The lead intruder turned to me. "And your dyke friend. She goes now!"

She grabbed my arm and yanked me forward, ignoring that I had maybe seven inches and thirty pounds on her. I immediately pulled out of her grip.

"Touch me again and your nose will be decorating the back of your skull," I said.

She took a step back, but her screams were even more shrill. "She threatened me!" She turned to her companion. "Did you see that? She threatened me! You're a trespasser," she yelled, facing me again. "You're trespassing!"

"No she's not, Angie," said Heather. She was white-faced and looked terrified, but her voice was strong. "She's my guest, and you had no cause to assault her!"

"I have every right!" yelled Angie, at the top of her voice. "You were fornicating! Dyke whore! You're not welcome here! Get out!"

"We were not fornicating," Heather contradicted. "Do you even know what that means? Now you get out. Both of you. Don't worry, I'll leave. I'm sick of your bigotry. Literally sick. But don't you dare lay hands on my friend. And you will give me time to pack my things."

Angie glared at her, uncertain. Then she reached a decision. "You need to be gone by morning," she said, then stalked out of the room, pushing her companion through the door before her.

As soon as the door closed, Heather collapsed to the bed and began to shake. Tears rolled down her cheeks.

I sat beside her, then lifted her from the bed and wrapped my arms around her.

"Heather," I murmured to her. "Heather, it's okay. They're gone. You stood up to them."

She mumbled something that I didn't catch.

"What was that?" I asked.

"What am I going to do?" she asked me. "Where can I stay?"

I wanted to say she could sleep on our living room couch, but that would be horrible for her. I'd hold that one in reserve for a last resort.

After a moment's thought, I said, "Your friends. The ones who helped you switch churches. They probably know someone you can stay with."

"Maybe," Heather sobbed.

"Give me their number," I said.

"Call Faye," she said and gave me a string of numbers.

I plugged them into my cell, and after a moment a woman's voice answered.

"Is this Faye?" I asked.

"Yes?" The voice replied, suspiciously.

"You don't know me," I said. "I'm Margot. I'm a friend of Heather's."

"Oh my God," the woman said, her demeanor instantly changed. "Is she alright?"

"Yes, she's... well, she's unharmed," I said. "She's very upset and has nowhere to stay. I wondered if there was someone at your church she could stay with for a while. I don't know how long."

"Here," said the woman, instantly. "She can stay here. We have a guest room. As long as she needs. What happened?"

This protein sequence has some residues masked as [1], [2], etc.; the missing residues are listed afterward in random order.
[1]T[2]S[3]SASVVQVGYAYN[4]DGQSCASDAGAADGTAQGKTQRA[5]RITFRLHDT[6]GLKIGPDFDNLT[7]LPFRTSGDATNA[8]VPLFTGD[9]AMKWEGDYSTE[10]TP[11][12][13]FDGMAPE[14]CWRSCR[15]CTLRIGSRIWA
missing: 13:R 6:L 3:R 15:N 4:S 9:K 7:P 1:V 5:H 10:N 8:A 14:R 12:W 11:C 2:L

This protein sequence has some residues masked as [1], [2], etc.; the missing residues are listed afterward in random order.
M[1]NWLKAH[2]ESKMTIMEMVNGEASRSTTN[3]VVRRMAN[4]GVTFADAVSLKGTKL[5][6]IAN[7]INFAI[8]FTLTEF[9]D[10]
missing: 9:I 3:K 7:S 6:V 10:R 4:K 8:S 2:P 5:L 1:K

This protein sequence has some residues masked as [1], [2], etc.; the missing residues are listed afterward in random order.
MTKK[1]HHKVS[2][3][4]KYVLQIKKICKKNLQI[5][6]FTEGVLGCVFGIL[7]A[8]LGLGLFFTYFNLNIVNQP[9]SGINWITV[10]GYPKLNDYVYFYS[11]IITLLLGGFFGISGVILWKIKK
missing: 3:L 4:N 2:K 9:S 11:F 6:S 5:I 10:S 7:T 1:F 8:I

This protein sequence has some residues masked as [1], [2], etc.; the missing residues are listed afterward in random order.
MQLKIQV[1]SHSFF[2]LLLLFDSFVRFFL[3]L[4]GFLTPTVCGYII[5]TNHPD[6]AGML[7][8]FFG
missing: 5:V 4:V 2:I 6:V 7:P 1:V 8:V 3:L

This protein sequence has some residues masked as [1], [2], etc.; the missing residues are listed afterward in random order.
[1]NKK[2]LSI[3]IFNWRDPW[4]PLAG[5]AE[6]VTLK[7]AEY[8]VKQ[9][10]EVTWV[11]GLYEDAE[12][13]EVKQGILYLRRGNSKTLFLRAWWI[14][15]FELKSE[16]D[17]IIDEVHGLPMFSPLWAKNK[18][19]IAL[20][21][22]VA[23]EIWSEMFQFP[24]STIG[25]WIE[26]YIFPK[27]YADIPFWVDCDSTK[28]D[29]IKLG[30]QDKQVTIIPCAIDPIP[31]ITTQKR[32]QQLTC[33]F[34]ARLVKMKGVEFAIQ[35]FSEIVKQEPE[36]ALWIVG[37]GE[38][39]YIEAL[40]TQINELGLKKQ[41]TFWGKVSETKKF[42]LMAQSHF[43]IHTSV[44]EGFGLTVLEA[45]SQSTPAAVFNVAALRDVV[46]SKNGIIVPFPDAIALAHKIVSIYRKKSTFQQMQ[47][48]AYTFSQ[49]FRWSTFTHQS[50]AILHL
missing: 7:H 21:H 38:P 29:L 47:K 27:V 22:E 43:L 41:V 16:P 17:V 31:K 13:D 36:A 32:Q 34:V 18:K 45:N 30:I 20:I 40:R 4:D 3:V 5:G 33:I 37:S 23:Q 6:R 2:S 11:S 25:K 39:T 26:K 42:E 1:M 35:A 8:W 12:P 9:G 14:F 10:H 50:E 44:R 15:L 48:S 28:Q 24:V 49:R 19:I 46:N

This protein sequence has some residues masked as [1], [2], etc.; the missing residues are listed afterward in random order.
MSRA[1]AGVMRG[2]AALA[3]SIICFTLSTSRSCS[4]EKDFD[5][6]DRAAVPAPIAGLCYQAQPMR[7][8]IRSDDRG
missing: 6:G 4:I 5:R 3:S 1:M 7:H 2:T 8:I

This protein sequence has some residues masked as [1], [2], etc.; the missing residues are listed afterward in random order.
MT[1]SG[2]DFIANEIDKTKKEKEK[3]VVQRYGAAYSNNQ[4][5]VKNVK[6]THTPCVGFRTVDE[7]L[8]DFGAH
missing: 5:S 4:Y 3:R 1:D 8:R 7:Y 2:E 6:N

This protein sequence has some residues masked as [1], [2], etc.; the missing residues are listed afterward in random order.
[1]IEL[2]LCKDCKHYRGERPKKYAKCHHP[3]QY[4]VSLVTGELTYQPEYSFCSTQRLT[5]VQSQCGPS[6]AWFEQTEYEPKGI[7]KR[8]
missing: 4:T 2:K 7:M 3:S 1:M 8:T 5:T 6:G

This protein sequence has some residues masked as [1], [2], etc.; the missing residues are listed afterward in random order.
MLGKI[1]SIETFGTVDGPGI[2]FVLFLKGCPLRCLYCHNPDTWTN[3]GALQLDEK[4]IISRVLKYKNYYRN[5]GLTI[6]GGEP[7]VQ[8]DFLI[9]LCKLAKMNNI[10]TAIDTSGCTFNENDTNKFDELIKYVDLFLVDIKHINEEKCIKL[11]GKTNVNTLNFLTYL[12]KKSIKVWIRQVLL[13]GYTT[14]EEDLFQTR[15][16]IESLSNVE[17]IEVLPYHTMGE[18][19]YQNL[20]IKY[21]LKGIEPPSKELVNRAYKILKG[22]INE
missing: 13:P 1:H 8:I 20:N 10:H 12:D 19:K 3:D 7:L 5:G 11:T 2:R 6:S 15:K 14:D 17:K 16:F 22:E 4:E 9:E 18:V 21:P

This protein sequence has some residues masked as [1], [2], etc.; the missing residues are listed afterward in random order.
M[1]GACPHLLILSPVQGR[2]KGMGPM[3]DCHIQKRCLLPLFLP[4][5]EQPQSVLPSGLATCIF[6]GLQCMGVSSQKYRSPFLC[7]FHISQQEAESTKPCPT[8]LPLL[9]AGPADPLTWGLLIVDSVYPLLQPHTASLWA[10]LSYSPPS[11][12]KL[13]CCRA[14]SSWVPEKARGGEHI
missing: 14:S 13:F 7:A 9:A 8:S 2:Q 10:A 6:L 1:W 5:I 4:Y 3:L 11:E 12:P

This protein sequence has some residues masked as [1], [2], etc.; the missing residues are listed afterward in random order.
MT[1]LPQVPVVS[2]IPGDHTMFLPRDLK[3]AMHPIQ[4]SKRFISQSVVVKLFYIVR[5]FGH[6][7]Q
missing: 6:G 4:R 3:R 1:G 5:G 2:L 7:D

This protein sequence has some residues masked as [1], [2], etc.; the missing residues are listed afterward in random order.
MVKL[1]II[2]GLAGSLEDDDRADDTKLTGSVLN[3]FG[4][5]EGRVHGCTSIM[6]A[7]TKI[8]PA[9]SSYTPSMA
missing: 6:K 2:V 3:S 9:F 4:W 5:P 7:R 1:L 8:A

I described the scene as accurately as I could. I said I assumed the two girls were Heather's roommates, and I felt the girl in my arms nod in confirmation.

"Give me the address," said Faye. "I know more or less where she lives, but not the number."

I managed to coax the address and apartment number from Heather, and passed it on.

"Erin's getting dressed," the woman said. "She's coming to pick you both up."

"Do you have any moving boxes?" I asked. "I think I should pack up her notes and some clothes so that she's okay until we can collect her stuff."

"Lots," Faye said. "We only moved here last year. We have broken down boxes in the garage, tape and scissors, marker pens, whatever you need. How many boxes?"

"Half dozen?" I said. "That should do for now. I don't want to be packing all night. Heather needs rest, and your wife needs to get back home."

"Thank you, Margot," she said. There was a low conversation at the other end of the line, then Faye returned. "Erin's on her way," she said. "How's Heather?"

"Very upset," I said, "but you should have seen her standing up to the bullies. She was great! It was only after they'd gone that she let the stress overwhelm her."

"She has strength that she doesn't realize," Faye agreed. "She'll figure that out one day. Why were you with her?"

"We'd been, umm, on a date, I guess," I said.

"That makes me happy to hear, in spite of the situation," said Faye. "Thanks for being there for her, Margot. I guess I should let you take care of getting her things together. I'll see you both soon."


Heather wasn't catatonic, just emotionally fragile after the scene with her roomies. After I'd hung up the phone, she sat up and wiped her eyes. I saw a box of tissues on the dresser, so I got up to hand them to her.

Even though she was still shaking, she helped me prioritize her papers and books, which I stacked neatly on the floor. When Erin arrived, we let her into the apartment. She carried the broken down boxes. Heather's roomies were nowhere in evidence.

Erin prepared the boxes, and Heather and I filled them. Heather took clean clothes from her dresser, half-filling each box, then I added the books and papers, so that no single box would be too heavy.